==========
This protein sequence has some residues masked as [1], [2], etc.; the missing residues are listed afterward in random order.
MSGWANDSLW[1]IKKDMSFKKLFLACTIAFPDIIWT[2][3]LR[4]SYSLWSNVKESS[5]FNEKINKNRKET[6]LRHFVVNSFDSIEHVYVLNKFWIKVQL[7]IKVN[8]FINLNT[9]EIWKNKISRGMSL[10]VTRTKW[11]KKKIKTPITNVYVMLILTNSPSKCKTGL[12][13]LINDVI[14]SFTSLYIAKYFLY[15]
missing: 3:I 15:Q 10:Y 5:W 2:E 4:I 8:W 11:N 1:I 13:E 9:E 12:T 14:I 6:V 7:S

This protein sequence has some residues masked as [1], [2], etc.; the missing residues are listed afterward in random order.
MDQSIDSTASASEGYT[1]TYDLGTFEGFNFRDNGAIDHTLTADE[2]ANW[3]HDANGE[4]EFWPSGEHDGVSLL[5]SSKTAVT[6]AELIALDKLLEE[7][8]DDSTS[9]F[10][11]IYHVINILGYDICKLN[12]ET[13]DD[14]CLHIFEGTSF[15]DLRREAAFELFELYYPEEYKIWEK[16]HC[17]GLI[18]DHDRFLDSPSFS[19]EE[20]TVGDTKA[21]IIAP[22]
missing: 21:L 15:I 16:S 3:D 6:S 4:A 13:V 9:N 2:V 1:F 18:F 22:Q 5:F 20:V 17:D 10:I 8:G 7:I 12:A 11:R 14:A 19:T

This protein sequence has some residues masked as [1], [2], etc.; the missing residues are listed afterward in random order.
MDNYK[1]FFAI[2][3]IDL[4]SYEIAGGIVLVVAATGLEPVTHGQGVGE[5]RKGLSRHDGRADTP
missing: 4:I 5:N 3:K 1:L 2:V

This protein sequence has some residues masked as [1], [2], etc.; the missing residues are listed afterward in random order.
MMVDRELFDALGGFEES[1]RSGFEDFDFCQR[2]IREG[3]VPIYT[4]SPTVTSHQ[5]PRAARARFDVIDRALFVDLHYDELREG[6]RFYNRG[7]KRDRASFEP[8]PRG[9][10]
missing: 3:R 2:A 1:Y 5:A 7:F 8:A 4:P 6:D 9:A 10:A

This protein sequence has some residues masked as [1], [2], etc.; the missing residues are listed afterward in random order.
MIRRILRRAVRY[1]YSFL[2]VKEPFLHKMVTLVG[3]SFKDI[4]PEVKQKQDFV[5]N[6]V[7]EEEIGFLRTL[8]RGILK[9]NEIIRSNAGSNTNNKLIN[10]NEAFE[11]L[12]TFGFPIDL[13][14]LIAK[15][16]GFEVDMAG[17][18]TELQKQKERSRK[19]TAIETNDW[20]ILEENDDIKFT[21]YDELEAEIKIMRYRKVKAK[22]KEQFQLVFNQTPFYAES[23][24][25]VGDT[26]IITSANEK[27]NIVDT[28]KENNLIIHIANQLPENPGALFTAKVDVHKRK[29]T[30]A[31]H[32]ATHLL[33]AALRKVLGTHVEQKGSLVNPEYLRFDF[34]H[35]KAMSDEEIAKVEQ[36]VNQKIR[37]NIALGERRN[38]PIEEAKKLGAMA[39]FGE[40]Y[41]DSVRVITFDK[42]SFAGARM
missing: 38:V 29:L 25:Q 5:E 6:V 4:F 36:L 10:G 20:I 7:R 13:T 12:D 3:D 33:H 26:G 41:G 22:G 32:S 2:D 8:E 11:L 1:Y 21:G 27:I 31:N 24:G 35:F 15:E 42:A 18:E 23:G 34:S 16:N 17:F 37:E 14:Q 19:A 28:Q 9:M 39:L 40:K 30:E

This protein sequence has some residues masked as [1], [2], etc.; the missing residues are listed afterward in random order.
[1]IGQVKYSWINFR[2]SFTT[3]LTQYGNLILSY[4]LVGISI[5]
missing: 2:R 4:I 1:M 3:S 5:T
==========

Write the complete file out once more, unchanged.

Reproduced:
This protein sequence has some residues masked as [1], [2], etc.; the missing residues are listed afterward in random order.
MSGWANDSLW[1]IKKDMSFKKLFLACTIAFPDIIWT[2][3]LR[4]SYSLWSNVKESS[5]FNEKINKNRKET[6]LRHFVVNSFDSIEHVYVLNKFWIKVQL[7]IKVN[8]FINLNT[9]EIWKNKISRGMSL[10]VTRTKW[11]KKKIKTPITNVYVMLILTNSPSKCKTGL[12][13]LINDVI[14]SFTSLYIAKYFLY[15]
missing: 3:I 15:Q 10:Y 5:W 2:E 4:I 8:W 11:N 1:I 13:E 9:E 12:T 14:I 6:V 7:S

This protein sequence has some residues masked as [1], [2], etc.; the missing residues are listed afterward in random order.
MDQSIDSTASASEGYT[1]TYDLGTFEGFNFRDNGAIDHTLTADE[2]ANW[3]HDANGE[4]EFWPSGEHDGVSLL[5]SSKTAVT[6]AELIALDKLLEE[7][8]DDSTS[9]F[10][11]IYHVINILGYDICKLN[12]ET[13]DD[14]CLHIFEGTSF[15]DLRREAAFELFELYYPEEYKIWEK[16]HC[17]GLI[18]DHDRFLDSPSFS[19]EE[20]TVGDTKA[21]IIAP[22]
missing: 21:L 15:I 16:S 3:D 6:S 4:A 13:V 9:N 2:V 1:F 18:F 22:Q 5:F 20:V 17:D 10:I 8:G 7:I 12:A 11:R 14:A 19:T

This protein sequence has some residues masked as [1], [2], etc.; the missing residues are listed afterward in random order.
MDNYK[1]FFAI[2][3]IDL[4]SYEIAGGIVLVVAATGLEPVTHGQGVGE[5]RKGLSRHDGRADTP
missing: 4:I 5:N 3:K 1:L 2:V

This protein sequence has some residues masked as [1], [2], etc.; the missing residues are listed afterward in random order.
MMVDRELFDALGGFEES[1]RSGFEDFDFCQR[2]IREG[3]VPIYT[4]SPTVTSHQ[5]PRAARARFDVIDRALFVDLHYDELREG[6]RFYNRG[7]KRDRASFEP[8]PRG[9][10]
missing: 3:R 2:A 1:Y 5:A 7:F 8:A 4:P 6:D 9:A 10:A

This protein sequence has some residues masked as [1], [2], etc.; the missing residues are listed afterward in random order.
MIRRILRRAVRY[1]YSFL[2]VKEPFLHKMVTLVG[3]SFKDI[4]PEVKQKQDFV[5]N[6]V[7]EEEIGFLRTL[8]RGILK[9]NEIIRSNAGSNTNNKLIN[10]NEAFE[11]L[12]TFGFPIDL[13][14]LIAK[15][16]GFEVDMAG[17][18]TELQKQKERSRK[19]TAIETNDW[20]ILEENDDIKFT[21]YDELEAEIKIMRYRKVKAK[22]KEQFQLVFNQTPFYAES[23][24][25]VGDT[26]IITSANEK[27]NIVDT[28]KENNLIIHIANQLPENPGALFTAKVDVHKRK[29]T[30]A[31]H[32]ATHLL[33]AALRKVLGTHVEQKGSLVNPEYLRFDF[34]H[35]KAMSDEEIAKVEQ[36]VNQKIR[37]NIALGERRN[38]PIEEAKKLGAMA[39]FGE[40]Y[41]DSVRVITFDK[42]SFAGARM
missing: 38:V 29:L 25:Q 5:E 6:V 4:F 36:L 10:G 20:I 7:R 13:T 12:D 3:D 33:H 26:G 41:G 22:G 32:S 2:D 8:E 11:L 1:Y 21:G 27:I 31:N 24:G 35:F 15:E 42:A 18:E 23:G 34:S 16:N 17:F 37:E 14:Q 19:A 28:Q 9:M 39:L 40:K 30:E

This protein sequence has some residues masked as [1], [2], etc.; the missing residues are listed afterward in random order.
[1]IGQVKYSWINFR[2]SFTT[3]LTQYGNLILSY[4]LVGISI[5]
missing: 2:R 4:I 1:M 3:S 5:T